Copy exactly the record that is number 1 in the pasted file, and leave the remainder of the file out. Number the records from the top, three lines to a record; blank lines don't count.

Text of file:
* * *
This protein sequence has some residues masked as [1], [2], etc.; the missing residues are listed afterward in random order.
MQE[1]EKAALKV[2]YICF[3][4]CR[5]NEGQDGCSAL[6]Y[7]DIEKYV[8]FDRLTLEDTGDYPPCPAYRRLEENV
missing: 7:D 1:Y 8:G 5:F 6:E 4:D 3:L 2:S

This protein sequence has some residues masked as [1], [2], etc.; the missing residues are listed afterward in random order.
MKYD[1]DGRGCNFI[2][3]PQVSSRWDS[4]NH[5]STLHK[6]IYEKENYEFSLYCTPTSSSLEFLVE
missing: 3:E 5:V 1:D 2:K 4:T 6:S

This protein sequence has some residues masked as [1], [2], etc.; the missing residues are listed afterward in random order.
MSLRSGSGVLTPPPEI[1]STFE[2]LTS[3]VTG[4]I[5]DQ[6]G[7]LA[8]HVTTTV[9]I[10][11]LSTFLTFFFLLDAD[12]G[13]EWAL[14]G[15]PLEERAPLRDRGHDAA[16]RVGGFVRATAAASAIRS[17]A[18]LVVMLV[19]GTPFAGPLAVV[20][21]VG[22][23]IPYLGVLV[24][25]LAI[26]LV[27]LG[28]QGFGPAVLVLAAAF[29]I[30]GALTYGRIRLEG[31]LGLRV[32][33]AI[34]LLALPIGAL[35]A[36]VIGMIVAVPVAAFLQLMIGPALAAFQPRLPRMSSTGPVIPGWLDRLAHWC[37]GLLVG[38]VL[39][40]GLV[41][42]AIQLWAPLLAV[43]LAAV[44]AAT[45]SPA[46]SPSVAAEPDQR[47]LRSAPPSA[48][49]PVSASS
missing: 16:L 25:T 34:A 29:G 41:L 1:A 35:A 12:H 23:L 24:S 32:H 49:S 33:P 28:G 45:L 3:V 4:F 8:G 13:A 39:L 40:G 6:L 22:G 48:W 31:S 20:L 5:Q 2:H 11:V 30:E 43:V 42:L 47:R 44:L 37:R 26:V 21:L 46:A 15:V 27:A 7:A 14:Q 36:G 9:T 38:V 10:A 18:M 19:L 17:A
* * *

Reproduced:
This protein sequence has some residues masked as [1], [2], etc.; the missing residues are listed afterward in random order.
MQE[1]EKAALKV[2]YICF[3][4]CR[5]NEGQDGCSAL[6]Y[7]DIEKYV[8]FDRLTLEDTGDYPPCPAYRRLEENV
missing: 7:D 1:Y 8:G 5:F 6:E 4:D 3:L 2:S